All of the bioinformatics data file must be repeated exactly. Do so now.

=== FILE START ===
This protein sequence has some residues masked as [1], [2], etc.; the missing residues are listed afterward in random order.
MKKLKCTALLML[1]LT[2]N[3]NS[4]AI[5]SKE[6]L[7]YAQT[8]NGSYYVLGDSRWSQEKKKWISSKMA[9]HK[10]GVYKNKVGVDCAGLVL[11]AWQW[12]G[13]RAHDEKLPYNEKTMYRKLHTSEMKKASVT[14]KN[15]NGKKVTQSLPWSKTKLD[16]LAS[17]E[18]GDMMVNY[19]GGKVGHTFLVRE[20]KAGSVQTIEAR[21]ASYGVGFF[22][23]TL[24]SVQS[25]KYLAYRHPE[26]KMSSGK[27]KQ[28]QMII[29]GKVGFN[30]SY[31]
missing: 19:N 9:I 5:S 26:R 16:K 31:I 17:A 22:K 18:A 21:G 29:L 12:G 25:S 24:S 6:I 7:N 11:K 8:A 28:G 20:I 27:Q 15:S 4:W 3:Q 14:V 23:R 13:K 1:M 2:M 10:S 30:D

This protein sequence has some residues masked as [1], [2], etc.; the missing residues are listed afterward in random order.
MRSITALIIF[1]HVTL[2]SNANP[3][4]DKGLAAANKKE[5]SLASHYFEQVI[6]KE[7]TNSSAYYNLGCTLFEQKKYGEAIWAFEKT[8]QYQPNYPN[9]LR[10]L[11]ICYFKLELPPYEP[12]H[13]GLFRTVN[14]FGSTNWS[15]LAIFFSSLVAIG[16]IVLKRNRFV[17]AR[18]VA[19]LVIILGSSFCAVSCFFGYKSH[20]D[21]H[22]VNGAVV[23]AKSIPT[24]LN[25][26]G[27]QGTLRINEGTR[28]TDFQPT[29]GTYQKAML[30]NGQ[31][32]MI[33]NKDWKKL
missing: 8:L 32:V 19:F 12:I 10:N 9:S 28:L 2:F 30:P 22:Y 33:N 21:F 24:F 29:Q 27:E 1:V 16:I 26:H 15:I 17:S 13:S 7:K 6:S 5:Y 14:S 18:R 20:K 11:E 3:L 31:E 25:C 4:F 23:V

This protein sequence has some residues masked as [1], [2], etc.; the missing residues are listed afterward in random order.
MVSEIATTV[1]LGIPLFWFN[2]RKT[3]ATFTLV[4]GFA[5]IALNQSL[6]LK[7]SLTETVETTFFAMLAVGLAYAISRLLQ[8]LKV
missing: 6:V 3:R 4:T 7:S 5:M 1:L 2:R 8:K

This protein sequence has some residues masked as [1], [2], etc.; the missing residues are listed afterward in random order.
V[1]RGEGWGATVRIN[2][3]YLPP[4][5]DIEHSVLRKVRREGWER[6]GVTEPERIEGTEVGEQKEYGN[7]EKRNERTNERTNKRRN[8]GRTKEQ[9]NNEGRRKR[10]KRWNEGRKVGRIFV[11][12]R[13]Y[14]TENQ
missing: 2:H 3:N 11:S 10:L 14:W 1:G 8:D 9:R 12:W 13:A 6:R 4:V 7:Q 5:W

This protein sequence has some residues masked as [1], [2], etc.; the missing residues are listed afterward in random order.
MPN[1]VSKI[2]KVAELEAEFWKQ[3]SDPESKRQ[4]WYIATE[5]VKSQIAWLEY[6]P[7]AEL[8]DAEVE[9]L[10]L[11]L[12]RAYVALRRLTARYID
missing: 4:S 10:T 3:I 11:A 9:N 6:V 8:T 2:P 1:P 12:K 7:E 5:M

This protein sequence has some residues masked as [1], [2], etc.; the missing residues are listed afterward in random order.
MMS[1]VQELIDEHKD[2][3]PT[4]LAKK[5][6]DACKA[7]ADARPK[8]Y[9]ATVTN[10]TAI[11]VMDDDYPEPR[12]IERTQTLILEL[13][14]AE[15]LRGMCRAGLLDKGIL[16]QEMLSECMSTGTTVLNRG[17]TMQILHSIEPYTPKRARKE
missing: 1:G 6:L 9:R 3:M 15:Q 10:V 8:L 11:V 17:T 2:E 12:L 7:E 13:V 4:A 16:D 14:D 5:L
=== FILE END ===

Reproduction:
This protein sequence has some residues masked as [1], [2], etc.; the missing residues are listed afterward in random order.
MKKLKCTALLML[1]LT[2]N[3]NS[4]AI[5]SKE[6]L[7]YAQT[8]NGSYYVLGDSRWSQEKKKWISSKMA[9]HK[10]GVYKNKVGVDCAGLVL[11]AWQW[12]G[13]RAHDEKLPYNEKTMYRKLHTSEMKKASVT[14]KN[15]NGKKVTQSLPWSKTKLD[16]LAS[17]E[18]GDMMVNY[19]GGKVGHTFLVRE[20]KAGSVQTIEAR[21]ASYGVGFF[22][23]TL[24]SVQS[25]KYLAYRHPE[26]KMSSGK[27]KQ[28]QMII[29]GKVGFN[30]SY[31]
missing: 19:N 9:I 5:S 26:R 16:K 31:I 17:A 22:K 18:A 21:G 29:L 12:G 25:S 24:S 6:I 7:N 11:K 8:A 28:G 20:I 27:Q 15:S 4:W 3:Q 14:V 23:R 13:K 1:M 2:M 10:S 30:D

This protein sequence has some residues masked as [1], [2], etc.; the missing residues are listed afterward in random order.
MRSITALIIF[1]HVTL[2]SNANP[3][4]DKGLAAANKKE[5]SLASHYFEQVI[6]KE[7]TNSSAYYNLGCTLFEQKKYGEAIWAFEKT[8]QYQPNYPN[9]LR[10]L[11]ICYFKLELPPYEP[12]H[13]GLFRTVN[14]FGSTNWS[15]LAIFFSSLVAIG[16]IVLKRNRFV[17]AR[18]VA[19]LVIILGSSFCAVSCFFGYKSH[20]D[21]H[22]VNGAVV[23]AKSIPT[24]LN[25][26]G[27]QGTLRINEGTR[28]TDFQPT[29]GTYQKAML[30]NGQ[31][32]MI[33]NKDWKKL
missing: 8:L 32:V 19:F 12:I 10:N 9:S 28:L 2:F 30:P 22:Y 33:N 21:F 24:F 29:Q 27:E 1:V 16:I 26:H 15:I 17:S 13:S 7:K 6:S 5:Y 14:S 18:R 20:K 11:E 3:L 31:E 25:C 4:F 23:V

This protein sequence has some residues masked as [1], [2], etc.; the missing residues are listed afterward in random order.
MVSEIATTV[1]LGIPLFWFN[2]RKT[3]ATFTLV[4]GFA[5]IALNQSL[6]LK[7]SLTETVETTFFAMLAVGLAYAISRLLQ[8]LKV
missing: 6:V 3:R 4:T 7:S 5:M 1:L 2:R 8:K

This protein sequence has some residues masked as [1], [2], etc.; the missing residues are listed afterward in random order.
V[1]RGEGWGATVRIN[2][3]YLPP[4][5]DIEHSVLRKVRREGWER[6]GVTEPERIEGTEVGEQKEYGN[7]EKRNERTNERTNKRRN[8]GRTKEQ[9]NNEGRRKR[10]KRWNEGRKVGRIFV[11][12]R[13]Y[14]TENQ
missing: 2:H 3:N 11:S 10:L 14:W 1:G 8:D 9:R 12:W 13:A 6:R 4:V 7:Q 5:W

This protein sequence has some residues masked as [1], [2], etc.; the missing residues are listed afterward in random order.
MPN[1]VSKI[2]KVAELEAEFWKQ[3]SDPESKRQ[4]WYIATE[5]VKSQIAWLEY[6]P[7]AEL[8]DAEVE[9]L[10]L[11]L[12]RAYVALRRLTARYID
missing: 4:S 10:T 3:I 11:A 9:N 6:V 8:T 2:P 1:P 12:K 7:E 5:M

This protein sequence has some residues masked as [1], [2], etc.; the missing residues are listed afterward in random order.
MMS[1]VQELIDEHKD[2][3]PT[4]LAKK[5][6]DACKA[7]ADARPK[8]Y[9]ATVTN[10]TAI[11]VMDDDYPEPR[12]IERTQTLILEL[13][14]AE[15]LRGMCRAGLLDKGIL[16]QEMLSECMSTGTTVLNRG[17]TMQILHSIEPYTPKRARKE
missing: 1:G 6:L 9:R 3:M 15:Q 10:V 8:L 11:V 17:T 2:E 12:L 7:E 13:V 4:A 16:D 14:D 5:L